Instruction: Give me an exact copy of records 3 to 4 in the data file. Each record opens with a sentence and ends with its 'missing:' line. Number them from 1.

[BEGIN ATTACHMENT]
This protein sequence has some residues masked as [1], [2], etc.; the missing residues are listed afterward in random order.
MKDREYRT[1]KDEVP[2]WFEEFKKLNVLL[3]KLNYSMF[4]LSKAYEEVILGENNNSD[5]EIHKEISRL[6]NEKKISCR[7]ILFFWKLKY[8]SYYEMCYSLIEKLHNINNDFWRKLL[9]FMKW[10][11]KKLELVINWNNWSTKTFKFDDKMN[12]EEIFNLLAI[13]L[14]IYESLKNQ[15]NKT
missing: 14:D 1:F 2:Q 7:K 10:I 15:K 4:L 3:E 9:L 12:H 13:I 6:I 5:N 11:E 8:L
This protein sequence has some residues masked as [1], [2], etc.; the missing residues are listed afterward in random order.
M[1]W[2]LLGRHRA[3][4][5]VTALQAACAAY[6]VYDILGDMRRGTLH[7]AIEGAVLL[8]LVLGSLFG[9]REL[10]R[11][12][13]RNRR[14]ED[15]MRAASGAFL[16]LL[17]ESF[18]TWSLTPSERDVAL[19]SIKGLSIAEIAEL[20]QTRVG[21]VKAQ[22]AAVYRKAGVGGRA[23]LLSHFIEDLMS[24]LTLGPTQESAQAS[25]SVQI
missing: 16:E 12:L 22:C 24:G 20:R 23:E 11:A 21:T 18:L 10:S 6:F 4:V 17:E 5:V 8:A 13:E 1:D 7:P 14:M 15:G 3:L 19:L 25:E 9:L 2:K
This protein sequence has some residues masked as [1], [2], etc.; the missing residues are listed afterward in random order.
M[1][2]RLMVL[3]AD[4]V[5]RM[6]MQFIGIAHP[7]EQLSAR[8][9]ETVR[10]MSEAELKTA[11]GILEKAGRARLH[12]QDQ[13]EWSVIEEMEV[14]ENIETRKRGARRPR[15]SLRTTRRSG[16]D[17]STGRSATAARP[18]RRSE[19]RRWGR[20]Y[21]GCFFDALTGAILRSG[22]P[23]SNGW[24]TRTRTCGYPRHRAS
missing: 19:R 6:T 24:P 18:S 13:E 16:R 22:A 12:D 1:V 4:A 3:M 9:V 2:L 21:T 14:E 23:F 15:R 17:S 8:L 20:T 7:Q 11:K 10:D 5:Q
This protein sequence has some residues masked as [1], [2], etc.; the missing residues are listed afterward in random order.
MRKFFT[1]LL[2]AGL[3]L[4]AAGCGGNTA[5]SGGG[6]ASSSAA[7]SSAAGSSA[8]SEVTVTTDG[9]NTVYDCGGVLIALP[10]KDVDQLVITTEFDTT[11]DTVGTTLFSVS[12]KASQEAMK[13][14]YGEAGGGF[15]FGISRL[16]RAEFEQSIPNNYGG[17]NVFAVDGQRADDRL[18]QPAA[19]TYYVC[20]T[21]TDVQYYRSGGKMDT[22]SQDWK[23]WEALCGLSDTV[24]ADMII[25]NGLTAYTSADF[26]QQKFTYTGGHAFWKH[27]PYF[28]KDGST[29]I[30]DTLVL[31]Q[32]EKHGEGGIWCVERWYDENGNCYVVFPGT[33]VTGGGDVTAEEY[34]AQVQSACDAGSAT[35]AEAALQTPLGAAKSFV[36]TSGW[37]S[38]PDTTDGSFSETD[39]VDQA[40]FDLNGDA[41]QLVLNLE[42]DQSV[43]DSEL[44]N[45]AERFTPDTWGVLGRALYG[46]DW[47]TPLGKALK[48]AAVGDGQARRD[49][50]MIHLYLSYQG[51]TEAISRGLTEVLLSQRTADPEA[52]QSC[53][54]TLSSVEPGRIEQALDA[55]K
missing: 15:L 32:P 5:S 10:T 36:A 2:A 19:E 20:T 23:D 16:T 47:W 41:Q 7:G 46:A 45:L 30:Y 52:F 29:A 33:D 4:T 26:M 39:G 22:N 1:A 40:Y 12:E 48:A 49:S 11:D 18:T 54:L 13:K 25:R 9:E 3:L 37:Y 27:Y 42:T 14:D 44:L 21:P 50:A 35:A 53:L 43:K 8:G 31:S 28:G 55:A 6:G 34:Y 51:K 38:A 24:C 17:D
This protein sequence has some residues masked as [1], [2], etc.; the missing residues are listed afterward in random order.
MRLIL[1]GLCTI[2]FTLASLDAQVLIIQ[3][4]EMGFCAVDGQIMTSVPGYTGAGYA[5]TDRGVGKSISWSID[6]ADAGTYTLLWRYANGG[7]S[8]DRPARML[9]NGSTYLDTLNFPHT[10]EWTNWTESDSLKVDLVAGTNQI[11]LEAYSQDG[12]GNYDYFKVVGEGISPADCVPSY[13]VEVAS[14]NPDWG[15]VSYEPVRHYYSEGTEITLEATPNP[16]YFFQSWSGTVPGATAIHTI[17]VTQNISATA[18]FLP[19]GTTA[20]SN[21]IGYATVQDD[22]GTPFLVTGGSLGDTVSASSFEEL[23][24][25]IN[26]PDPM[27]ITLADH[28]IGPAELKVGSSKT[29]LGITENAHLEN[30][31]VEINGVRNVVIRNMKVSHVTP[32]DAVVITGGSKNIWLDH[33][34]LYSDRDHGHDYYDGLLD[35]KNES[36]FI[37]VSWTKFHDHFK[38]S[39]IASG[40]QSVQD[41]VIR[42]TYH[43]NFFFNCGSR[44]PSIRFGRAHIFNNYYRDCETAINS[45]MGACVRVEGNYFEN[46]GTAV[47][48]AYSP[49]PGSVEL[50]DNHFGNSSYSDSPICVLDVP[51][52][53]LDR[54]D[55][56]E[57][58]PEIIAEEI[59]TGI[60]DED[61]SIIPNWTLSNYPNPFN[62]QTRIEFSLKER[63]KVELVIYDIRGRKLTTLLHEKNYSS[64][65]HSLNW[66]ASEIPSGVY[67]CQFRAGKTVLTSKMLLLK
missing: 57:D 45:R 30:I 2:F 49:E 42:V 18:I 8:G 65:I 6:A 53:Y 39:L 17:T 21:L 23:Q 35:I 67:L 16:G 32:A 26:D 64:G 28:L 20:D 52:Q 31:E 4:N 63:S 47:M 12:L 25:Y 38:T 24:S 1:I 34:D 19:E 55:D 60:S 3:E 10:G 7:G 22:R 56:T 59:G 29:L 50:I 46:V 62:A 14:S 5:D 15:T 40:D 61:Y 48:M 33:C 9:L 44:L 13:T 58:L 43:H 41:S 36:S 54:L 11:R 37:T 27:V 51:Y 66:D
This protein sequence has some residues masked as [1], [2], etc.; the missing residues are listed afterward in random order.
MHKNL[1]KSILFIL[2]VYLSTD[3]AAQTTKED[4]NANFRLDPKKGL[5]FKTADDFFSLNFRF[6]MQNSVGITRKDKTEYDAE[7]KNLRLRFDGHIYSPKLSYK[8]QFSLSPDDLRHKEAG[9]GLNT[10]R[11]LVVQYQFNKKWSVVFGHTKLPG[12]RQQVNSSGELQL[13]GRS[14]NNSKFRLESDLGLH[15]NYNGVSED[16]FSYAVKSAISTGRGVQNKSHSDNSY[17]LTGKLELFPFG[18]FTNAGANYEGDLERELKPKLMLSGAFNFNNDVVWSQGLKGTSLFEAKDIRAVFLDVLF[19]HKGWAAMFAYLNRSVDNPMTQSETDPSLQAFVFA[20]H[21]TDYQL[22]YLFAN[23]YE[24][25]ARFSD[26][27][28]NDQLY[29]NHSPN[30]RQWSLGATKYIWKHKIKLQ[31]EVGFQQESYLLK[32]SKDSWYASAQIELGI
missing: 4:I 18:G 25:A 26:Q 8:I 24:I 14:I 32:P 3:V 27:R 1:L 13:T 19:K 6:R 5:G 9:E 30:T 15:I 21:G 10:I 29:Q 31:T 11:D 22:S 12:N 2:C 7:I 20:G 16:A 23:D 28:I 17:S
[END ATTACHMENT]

This protein sequence has some residues masked as [1], [2], etc.; the missing residues are listed afterward in random order.
M[1][2]RLMVL[3]AD[4]V[5]RM[6]MQFIGIAHP[7]EQLSAR[8][9]ETVR[10]MSEAELKTA[11]GILEKAGRARLH[12]QDQ[13]EWSVIEEMEV[14]ENIETRKRGARRPR[15]SLRTTRRSG[16]D[17]STGRSATAARP[18]RRSE[19]RRWGR[20]Y[21]GCFFDALTGAILRSG[22]P[23]SNGW[24]TRTRTCGYPRHRAS
missing: 19:R 6:T 24:P 18:S 13:E 16:R 22:A 12:D 1:V 4:A 3:M 9:V 2:L 21:T 14:E 23:F 15:R 17:S 8:L 20:T 7:Q 11:K 10:D 5:Q
This protein sequence has some residues masked as [1], [2], etc.; the missing residues are listed afterward in random order.
MRKFFT[1]LL[2]AGL[3]L[4]AAGCGGNTA[5]SGGG[6]ASSSAA[7]SSAAGSSA[8]SEVTVTTDG[9]NTVYDCGGVLIALP[10]KDVDQLVITTEFDTT[11]DTVGTTLFSVS[12]KASQEAMK[13][14]YGEAGGGF[15]FGISRL[16]RAEFEQSIPNNYGG[17]NVFAVDGQRADDRL[18]QPAA[19]TYYVC[20]T[21]TDVQYYRSGGKMDT[22]SQDWK[23]WEALCGLSDTV[24]ADMII[25]NGLTAYTSADF[26]QQKFTYTGGHAFWKH[27]PYF[28]KDGST[29]I[30]DTLVL[31]Q[32]EKHGEGGIWCVERWYDENGNCYVVFPGT[33]VTGGGDVTAEEY[34]AQVQSACDAGSAT[35]AEAALQTPLGAAKSFV[36]TSGW[37]S[38]PDTTDGSFSETD[39]VDQA[40]FDLNGDA[41]QLVLNLE[42]DQSV[43]DSEL[44]N[45]AERFTPDTWGVLGRALYG[46]DW[47]TPLGKALK[48]AAVGDGQARRD[49][50]MIHLYLSYQG[51]TEAISRGLTEVLLSQRTADPEA[52]QSC[53][54]TLSSVEPGRIEQALDA[55]K
missing: 15:L 32:P 5:S 10:T 36:A 2:A 19:E 20:T 23:D 16:T 47:W 41:Q 7:G 46:A 45:L 30:Y 52:F 29:A 33:D 4:T 26:M 39:G 22:N 1:A 40:Y 12:E 48:A 49:S 11:D 18:T 54:L 13:K 25:R 9:E 3:L 37:Y 27:Y 42:T 14:D 44:L 21:P 50:A 35:A 53:L 43:K 8:G 31:S 28:G 55:A 6:G 34:Y 51:K 38:A 24:C 17:D